2.) Take a few minutes to see how the pros do it. I was pushing snow and pushing snow, but some would fall off the edges of the shovel, and I would have to go back to clean it up. That wasn’t too efficient and was taking extra time. Soon I saw a county snowplow come by, pushing snow off the road. I noticed that his blade was at an angle – not just to move the snow to the edge, but it also helped to keep the snow from rolling of the inside and piling up on the road. Once I tried using that technique, I was spending less time going back for clean-up. The same is true in teaching; take a look at the research on a topic. How have the pros attacked this problem or one similar to it? Education journals can be a wealth of knowledge, and can save us a great deal of time as teachers – we do not have to reinvent the wheel! We can use the wisdom of others to help us deal with the teaching problems that we face.
3.) Bring along a friend. Tackling big problems alone is exhausting! I let my puppy out while I was shoveling the snow, and his favorite activity is to have me throw his ‘ball on a rope’ so that he can retrieve it. He LOVES bounding through new snow, so the combination of chasing his ball and tromping through the fresh snowfall made his day! Watching his joy and being part of it helped to make my day better as well. The same is true in teaching – you probably have friends or colleagues who are dealing with similar problems. Choose to tackle them together, as part of a PLC in your school or just as friends. Attend a conference together, or take a graduate class together. We make each other stronger and better when we work together!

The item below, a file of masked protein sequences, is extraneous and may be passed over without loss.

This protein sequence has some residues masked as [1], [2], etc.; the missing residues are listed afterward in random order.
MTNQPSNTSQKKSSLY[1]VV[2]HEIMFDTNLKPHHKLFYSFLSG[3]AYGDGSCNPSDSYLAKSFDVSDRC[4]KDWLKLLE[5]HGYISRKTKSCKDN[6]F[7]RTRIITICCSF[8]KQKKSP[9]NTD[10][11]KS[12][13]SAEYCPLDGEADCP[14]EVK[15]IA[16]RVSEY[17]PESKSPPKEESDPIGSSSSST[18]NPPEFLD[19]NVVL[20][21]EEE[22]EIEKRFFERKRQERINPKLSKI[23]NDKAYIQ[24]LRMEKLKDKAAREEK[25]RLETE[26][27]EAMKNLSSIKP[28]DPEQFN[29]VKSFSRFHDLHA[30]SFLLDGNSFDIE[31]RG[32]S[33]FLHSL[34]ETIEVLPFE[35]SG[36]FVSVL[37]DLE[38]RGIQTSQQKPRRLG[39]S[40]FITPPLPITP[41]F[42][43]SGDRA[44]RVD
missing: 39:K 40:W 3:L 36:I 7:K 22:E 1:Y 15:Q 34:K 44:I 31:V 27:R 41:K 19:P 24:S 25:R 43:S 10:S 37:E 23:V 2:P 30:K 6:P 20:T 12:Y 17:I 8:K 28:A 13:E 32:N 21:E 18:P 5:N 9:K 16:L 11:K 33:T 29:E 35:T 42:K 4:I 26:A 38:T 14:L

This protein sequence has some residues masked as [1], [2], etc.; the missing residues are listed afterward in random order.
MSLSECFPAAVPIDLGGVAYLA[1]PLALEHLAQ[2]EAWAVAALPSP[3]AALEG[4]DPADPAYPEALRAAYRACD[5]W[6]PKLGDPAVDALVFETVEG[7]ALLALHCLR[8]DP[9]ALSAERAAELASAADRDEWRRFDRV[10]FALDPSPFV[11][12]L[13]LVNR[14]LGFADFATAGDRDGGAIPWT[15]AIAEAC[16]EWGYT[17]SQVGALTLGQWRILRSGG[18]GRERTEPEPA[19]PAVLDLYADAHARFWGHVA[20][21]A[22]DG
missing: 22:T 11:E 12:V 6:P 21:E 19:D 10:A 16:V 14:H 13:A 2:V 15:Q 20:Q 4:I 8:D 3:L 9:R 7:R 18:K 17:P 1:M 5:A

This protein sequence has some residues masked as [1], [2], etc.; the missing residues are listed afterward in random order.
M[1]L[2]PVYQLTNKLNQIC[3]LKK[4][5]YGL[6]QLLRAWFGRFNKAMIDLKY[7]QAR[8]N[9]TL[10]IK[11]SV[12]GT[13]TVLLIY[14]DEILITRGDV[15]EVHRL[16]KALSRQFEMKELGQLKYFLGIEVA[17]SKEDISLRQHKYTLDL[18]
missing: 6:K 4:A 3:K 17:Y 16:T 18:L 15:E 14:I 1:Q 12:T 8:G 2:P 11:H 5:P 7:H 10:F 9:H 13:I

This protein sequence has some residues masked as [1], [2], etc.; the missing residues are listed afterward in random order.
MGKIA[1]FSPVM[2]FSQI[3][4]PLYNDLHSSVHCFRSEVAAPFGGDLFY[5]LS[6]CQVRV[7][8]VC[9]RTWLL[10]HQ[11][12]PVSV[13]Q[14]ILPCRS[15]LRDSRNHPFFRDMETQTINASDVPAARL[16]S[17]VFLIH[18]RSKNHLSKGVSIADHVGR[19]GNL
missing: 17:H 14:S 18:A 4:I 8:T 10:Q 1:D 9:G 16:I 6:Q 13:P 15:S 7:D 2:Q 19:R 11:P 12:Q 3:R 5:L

4.) Take a break from time to time. About half way into my snow-moving project, my hands were getting cold and my fingers were starting to ache. I could have given up and just left it to go inside where it was warm, but I decided to try taking a break. After a few minutes of rest, I was ready to step back out and keep working on it. Teaching and dealing with students, parents, administrators, and more can be exhausting at times; in order to be our best, we all need to take a break from time to time. One of the biggest challenges many teachers face is finding a balance between work and home life. Some teachers I’ve worked with make it a point to never take school work home with them – literally and figuratively. They stay at school until 4:30-5:00 each evening to grade papers and create lesson plans, so that when they leave, they are fully prepared for the next day and they don’t need to bring anything home. Others find ways to build in time at home to work on these teaching tasks. The important thing is to not get so wrapped up in making a living that they forget to also make a life for themselves outside of school. Take a ‘me’ day from time to time, or schedule time in each day to be with family and friends. Your mental health will be better, and you will be a better teacher when you take time to recharge your own batteries.